PART ONE On January 31st 1988, a cold, windy chill plunged Glenview Illinois, a Chicago suburb, into an icy city with temperatures reaching far below 20’s, when 67-year-old Knut Einarsen received an ominous phone call at his suburban home.
Picking up the receiver, Mr. Einarsen greeted the caller with a cordial “hello”.
“Is Shelia there?” the woman’s voice spoke in a whispered tone into the phone.
“Who’s calling, please?” Mr. Einarsen inquired.
“Ann”, the woman answered gently.
Thinking the young woman was a friend of his lovely daughter Shelia, Einarsen replied, “she’s in Houston Texas.”
“Okay, thank you, the caller said, ending the conversation.
On February 1st, several hundred miles away from Glenview, way down in Texas, Lieutenant Richard Holland with Houston Police Homicide Division called Sergeants Waymon Allen and Doug Bacon into his office.
“Got a dead female at a Townhouse at 2600 Westerland street off Westheimer.”
“It looks like foul play, the woman been shot, Holland advised the sergeants.
“Alright we’re headed out there,” Allen responded.
The evening traffic was pretty heavy as Sgt. Allen navigated the unmarked police car down Memorial Drive until turning onto 610 South passing through the fabulous Galleria area, zigzagging around vehicles until exiting the cruiser onto Westheimer. Arriving at Woodlake Townhouses at approximately 6:40 p.m.– the Sergeants exited the vehicle and headed up to apartment# 1812. TV news media crews were already there to broadcast a “breaking news” story about the woman’s death. HPD (Houston Police Department Officer) James Walker (no relations to author), briefed the Sergeants on the preliminary findings.
“Apartment manager found the victim when she went to the home to discuss with the victim the changing of floor carpet,” Walker informed the homicide investigators.
The victim was officially identified as Shelia Doll, a school teacher from Illinois who’d arrived in Houston on January 29th to live with her husband. Meanwhile Sgt. Bacon canvassed the apartments, knocking on doors in hope of finding someone who may have seen or heard something unusual. CSU officer G.L. Burke retrieved a fired .25 caliber shell and tagged it as evidence. An examination of the woman’s body kneeling on the chair with her face turned sideways showed she’d been shot in the back near her upper-left shoulder.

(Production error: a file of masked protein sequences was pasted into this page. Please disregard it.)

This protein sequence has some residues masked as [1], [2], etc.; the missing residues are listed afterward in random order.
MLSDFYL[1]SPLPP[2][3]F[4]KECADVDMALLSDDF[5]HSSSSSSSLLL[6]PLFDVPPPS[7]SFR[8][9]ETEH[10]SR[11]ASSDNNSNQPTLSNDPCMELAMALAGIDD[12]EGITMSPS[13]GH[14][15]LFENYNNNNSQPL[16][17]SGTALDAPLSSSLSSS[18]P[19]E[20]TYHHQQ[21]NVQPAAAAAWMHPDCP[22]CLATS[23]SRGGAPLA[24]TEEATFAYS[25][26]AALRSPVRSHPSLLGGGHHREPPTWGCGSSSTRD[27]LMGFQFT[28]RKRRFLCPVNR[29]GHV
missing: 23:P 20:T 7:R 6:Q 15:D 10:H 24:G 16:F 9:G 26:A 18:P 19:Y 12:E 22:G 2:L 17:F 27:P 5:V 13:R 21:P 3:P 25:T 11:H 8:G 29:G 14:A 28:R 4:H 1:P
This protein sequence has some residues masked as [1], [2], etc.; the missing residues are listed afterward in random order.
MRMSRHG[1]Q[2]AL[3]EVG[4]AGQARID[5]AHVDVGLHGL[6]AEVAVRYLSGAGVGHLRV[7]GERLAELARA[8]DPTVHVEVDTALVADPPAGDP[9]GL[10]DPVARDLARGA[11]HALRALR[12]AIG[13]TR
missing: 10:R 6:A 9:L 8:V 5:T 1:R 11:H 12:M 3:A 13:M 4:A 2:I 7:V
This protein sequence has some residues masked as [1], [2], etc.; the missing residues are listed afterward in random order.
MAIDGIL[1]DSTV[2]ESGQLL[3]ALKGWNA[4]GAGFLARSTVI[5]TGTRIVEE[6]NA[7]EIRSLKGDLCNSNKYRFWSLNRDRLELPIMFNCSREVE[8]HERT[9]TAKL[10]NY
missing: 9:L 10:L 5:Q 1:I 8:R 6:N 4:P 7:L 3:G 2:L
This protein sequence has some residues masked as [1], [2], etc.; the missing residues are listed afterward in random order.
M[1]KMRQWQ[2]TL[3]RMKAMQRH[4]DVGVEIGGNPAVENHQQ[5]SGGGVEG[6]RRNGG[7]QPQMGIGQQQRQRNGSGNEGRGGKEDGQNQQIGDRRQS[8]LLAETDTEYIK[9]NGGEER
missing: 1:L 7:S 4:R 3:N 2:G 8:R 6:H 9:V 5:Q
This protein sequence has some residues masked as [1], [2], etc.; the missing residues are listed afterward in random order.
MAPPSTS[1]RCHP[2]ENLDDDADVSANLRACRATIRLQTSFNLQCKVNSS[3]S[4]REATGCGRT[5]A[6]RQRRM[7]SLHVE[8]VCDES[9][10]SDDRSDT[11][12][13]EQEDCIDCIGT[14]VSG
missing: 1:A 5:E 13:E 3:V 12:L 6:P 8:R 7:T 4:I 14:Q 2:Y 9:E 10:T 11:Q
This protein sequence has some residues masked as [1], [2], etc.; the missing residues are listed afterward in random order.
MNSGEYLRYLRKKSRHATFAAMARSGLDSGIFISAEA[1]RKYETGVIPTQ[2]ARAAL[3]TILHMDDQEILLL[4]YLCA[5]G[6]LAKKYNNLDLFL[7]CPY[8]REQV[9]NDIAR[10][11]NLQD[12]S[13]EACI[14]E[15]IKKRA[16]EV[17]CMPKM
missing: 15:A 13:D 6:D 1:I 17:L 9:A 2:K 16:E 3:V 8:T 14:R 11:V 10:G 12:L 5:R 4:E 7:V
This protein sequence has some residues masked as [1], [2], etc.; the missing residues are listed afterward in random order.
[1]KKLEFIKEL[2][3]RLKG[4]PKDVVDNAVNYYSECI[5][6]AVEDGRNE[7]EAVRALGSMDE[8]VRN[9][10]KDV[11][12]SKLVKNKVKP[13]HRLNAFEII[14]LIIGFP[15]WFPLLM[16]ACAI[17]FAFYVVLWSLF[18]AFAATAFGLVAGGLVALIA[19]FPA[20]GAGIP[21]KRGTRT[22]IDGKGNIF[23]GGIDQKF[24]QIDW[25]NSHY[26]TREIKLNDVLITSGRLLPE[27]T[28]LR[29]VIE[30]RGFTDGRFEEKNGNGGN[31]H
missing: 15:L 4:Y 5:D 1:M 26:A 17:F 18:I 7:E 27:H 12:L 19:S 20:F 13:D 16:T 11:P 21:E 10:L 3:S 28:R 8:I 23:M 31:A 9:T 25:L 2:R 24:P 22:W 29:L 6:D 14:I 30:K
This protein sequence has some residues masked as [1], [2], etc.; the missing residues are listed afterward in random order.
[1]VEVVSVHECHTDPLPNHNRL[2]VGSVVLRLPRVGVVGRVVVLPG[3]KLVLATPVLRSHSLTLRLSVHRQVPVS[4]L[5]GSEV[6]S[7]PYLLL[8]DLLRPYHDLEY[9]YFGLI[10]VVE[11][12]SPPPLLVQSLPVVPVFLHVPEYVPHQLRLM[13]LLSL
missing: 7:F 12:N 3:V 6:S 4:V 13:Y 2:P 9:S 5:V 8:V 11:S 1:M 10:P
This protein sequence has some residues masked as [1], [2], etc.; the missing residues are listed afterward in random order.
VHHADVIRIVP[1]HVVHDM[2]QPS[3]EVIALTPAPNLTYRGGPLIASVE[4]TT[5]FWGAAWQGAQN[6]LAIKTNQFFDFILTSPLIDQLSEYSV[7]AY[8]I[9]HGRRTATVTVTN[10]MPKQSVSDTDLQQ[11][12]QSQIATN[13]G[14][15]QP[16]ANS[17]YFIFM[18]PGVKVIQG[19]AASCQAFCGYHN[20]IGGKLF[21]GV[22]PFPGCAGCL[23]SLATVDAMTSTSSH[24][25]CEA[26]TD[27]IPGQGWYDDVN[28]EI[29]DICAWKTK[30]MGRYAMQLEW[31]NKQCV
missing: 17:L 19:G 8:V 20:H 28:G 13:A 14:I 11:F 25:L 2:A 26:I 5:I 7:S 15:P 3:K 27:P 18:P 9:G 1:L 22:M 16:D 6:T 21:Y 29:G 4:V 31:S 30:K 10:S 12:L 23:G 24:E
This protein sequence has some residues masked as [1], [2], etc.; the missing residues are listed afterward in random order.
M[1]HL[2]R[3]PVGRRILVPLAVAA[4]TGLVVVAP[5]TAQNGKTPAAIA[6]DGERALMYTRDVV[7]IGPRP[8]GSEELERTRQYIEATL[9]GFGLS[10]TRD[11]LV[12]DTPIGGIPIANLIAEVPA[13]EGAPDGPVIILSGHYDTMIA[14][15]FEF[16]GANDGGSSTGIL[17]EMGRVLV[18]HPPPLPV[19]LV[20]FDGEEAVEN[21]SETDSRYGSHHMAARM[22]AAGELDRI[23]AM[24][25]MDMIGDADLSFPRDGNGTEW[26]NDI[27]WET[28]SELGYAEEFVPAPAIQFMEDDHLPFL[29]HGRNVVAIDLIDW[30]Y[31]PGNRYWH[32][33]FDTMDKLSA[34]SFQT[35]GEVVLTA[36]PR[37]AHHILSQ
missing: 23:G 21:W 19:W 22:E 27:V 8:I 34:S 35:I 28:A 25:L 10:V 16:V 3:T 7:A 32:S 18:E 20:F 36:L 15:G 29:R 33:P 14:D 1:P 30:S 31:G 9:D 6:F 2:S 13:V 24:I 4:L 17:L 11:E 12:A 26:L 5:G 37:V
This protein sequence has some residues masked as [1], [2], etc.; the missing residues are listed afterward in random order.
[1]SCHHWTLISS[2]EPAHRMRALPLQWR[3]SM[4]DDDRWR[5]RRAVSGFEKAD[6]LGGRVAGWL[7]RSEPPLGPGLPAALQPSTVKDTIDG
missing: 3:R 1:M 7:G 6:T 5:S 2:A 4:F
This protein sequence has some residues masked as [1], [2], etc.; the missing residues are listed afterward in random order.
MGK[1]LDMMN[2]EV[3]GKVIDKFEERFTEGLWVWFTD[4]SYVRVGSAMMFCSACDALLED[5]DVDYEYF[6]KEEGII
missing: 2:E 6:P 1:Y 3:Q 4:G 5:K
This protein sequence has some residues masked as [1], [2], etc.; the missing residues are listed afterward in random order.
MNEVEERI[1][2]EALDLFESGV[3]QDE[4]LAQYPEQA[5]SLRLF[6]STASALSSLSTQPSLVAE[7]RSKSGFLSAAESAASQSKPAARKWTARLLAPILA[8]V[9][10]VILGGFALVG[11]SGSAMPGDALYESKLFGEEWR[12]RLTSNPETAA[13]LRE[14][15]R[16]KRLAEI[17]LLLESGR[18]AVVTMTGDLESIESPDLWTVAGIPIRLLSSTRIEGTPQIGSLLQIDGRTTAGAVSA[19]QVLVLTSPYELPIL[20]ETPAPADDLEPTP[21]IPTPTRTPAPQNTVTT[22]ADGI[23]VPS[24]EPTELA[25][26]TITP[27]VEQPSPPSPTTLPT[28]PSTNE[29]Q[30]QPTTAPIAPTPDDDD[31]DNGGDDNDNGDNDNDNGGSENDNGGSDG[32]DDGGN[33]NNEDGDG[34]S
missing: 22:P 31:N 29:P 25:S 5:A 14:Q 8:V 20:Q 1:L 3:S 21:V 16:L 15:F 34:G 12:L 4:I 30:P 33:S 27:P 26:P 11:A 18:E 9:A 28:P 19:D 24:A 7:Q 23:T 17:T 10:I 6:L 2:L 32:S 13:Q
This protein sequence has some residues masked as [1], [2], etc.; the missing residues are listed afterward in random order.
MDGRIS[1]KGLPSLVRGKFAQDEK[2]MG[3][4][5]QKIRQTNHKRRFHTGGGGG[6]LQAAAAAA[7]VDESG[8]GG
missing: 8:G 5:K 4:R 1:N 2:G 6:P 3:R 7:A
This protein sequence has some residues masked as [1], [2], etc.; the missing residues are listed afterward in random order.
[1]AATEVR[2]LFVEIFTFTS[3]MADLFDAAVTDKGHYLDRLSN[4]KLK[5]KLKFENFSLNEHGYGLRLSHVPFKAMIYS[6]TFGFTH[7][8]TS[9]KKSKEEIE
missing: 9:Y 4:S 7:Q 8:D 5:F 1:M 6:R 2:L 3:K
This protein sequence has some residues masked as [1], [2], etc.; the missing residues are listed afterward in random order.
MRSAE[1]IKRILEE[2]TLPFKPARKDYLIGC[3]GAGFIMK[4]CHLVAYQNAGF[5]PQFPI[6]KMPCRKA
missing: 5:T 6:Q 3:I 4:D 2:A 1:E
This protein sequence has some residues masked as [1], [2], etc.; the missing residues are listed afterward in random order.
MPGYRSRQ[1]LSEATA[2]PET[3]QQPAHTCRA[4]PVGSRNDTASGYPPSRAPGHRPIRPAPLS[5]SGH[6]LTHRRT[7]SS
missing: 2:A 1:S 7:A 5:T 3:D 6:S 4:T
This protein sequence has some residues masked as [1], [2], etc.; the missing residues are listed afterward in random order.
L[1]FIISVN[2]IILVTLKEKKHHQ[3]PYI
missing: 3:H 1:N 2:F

With no suspect in custody, Allen and Bacon braced themselves for a real whodunit. But when the victim’s husband Paul Doll, an Enron employee, arrived on the scene the investigation focused in on one person. Doll told detectives he’d been married to the victim for four years and that after four months of marriage they separated for 14 months as result of marital conflicts involving his wife’s dalliance with another man. She arrived in Houston from Illinois on January 29th.
Doll said during his separation he met a woman also a school teacher identified as Christine Larson. Doll recalled having a satisfying sexual relationship with Larson but that suddenly she changed, becoming obsessive, and threatened to commit suicide when he broke the news to her that he would reconcile with his wife.
On two occasions, according to Doll, Larson purchased a weapon and threaten to commit suicide by putting a gun to her head if he ended their relationship. Doll relented, and decided he should at least remain as a friend with Larson.
Sgt. Allen took copious notes as Doll revealed more interesting details. “My wife said prior to coming to Houston that a female called her in Illinois and told her that if she moved back to Houston she would be killed.” On January 31st, Doll elaborated, “My in-laws in Illinois said they received a phone call from a female who told them she was a friend of my wife Shelia and wanted to know when she would return to Houston, and when the caller was told Shelia was already in Houston, the female hung up the phone.”